India to prevent sugar stocking

Labourers weighing cane in an Indian village. The country is facing a shortage for the second consecutive year. (REUTERS)

The Indian government has said that it will bar large sugar consumers from stocking sugar equivalent to more than 10 days of consumption. India, the world's top sugar consumer, is facing a big shortage of the sweetener for the second consecutive year.

The government has taken several steps to fill the supply gap in the past year.

Prices dropped in the first four months of the season that began October 1, worsening a shortage that's doubled retail prices in the world's biggest consumer of the commodity, a producers' group said.

Mills produced 9.7 million tonnes in the October- January period, down from 9.95 m tonnes a year earlier, Vinay Kumar, Managing Director of the National Federation of Cooperative Sugar Factories, said from New Delhi yesterday.

Sugar has more than doubled in the past year, reaching a 29-year high on February 1, as adverse weather reduced output in Brazil and India, the top producers. Global demand for sugar will exceed supply by 13.5 m tonnes this season, according to broker Czarnikow Group.

"The global price outlook for sugar remains strong, with other major sugar-producing regions such as Brazil also seeing a drop in production," Fitch Ratings said in a report yesterday.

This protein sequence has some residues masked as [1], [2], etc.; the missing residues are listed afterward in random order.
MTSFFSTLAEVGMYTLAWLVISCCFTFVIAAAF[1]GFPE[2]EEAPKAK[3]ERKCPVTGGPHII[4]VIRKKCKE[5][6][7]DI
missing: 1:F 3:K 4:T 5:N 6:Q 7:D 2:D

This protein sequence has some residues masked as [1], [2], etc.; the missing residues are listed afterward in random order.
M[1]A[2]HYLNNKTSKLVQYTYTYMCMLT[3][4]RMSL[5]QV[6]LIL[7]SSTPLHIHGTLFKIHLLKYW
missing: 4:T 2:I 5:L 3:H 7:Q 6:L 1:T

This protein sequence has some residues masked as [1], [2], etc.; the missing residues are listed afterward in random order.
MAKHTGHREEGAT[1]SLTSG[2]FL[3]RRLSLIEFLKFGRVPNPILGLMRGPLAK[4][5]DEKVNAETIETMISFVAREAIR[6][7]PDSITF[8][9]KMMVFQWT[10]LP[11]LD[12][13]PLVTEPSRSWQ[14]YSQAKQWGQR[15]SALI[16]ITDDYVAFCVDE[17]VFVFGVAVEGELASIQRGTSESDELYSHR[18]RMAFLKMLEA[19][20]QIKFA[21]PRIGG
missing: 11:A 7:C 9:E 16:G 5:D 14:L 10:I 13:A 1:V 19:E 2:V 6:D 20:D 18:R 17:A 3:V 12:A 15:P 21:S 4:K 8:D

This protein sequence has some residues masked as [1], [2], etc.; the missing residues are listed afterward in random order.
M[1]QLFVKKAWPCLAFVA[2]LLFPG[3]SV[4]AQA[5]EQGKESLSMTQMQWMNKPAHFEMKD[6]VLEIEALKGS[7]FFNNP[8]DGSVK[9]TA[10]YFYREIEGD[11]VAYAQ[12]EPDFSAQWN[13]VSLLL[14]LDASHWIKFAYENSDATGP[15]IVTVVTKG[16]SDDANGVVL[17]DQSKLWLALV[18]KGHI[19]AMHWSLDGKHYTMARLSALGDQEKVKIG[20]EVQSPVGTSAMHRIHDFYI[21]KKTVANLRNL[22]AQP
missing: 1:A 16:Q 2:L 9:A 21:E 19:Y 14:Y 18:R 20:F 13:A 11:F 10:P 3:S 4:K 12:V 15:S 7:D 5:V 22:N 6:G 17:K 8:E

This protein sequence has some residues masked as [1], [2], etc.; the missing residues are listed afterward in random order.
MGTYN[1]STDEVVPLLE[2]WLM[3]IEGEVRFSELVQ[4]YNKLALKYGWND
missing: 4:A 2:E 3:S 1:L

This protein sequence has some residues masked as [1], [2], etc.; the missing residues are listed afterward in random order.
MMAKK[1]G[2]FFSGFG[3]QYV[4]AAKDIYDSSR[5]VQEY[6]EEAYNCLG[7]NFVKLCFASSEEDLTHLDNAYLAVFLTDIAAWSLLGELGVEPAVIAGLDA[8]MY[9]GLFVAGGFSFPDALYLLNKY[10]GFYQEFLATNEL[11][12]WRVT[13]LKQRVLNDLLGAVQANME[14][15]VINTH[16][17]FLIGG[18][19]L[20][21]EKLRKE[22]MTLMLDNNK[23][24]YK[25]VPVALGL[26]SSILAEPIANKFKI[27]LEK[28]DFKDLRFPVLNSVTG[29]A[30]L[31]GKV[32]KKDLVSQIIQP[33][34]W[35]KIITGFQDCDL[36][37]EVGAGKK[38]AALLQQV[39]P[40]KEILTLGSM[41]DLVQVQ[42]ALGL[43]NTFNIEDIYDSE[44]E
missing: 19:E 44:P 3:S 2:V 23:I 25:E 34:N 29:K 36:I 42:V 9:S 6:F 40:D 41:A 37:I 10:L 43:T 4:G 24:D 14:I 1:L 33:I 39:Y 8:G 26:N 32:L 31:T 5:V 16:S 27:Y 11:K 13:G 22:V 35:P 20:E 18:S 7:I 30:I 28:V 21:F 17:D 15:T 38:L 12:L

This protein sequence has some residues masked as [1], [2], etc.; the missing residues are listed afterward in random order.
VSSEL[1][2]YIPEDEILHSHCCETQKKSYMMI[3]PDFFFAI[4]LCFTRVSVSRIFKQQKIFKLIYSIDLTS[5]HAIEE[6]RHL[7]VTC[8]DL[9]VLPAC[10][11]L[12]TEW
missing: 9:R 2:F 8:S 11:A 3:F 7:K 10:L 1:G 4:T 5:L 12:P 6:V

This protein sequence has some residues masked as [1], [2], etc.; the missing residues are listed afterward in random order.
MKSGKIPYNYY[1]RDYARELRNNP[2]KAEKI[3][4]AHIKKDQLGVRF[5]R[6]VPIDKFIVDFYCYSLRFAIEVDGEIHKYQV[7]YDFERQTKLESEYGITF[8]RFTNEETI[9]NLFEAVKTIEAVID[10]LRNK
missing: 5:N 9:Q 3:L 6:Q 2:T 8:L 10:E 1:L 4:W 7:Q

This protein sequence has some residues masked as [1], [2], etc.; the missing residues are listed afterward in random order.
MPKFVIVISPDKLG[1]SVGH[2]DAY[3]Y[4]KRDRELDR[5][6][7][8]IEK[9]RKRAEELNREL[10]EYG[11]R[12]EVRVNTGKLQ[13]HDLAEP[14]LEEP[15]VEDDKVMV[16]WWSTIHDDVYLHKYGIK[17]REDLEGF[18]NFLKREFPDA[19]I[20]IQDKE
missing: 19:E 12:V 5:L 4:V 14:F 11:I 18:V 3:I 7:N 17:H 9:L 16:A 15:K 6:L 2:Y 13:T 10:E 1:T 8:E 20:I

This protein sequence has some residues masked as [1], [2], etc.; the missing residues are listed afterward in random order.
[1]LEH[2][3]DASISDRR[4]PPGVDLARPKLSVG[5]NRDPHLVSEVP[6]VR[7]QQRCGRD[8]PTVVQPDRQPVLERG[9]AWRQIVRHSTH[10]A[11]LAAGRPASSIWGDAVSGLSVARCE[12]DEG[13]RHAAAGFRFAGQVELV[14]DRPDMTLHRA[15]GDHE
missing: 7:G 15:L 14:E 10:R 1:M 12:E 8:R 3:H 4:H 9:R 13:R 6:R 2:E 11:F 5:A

Raw-sugar futures for March delivery lost as much as 2.2 per cent to 27.95 cents a pound in after-hours trading in New York yesterday. Yesterday, prices fell 2.8 per cent to 28.58 cents, the biggest drop for a most-active contract since January 27.

In India, immediate-delivery sugar fell for a third day, losing 1.7 per cent to IN3,736.65 (Dh293) per 100 kg, the lowest level in a month. Prices are still up 73 per cent in the past year because of a shortfall in domestic supplies. "The deficit has translated into high prices and Fitch expects prices to remain high," in the 2010 and 2011 seasons, the rating agency said. Prices may ease in the second-half of the next crop year because of a "better visibility of cane output and a declining supply deficit."

For now, higher prices may help Indian producers maintain "strong" earnings, the agency said. Bajaj Hindusthan, India's biggest mill, returned to profit in the three months to December 31 and Balrampur Chini Mills, the second-largest, reported a 49 per cent increase in net income to IR765.5 million. Profit at Shree Renuka Sugars surged to IR2.61 billion from IR110m.

Production next year may jump to 21 million tonnes as farmers plant more acres to benefit from record prices, Kumar said.

 

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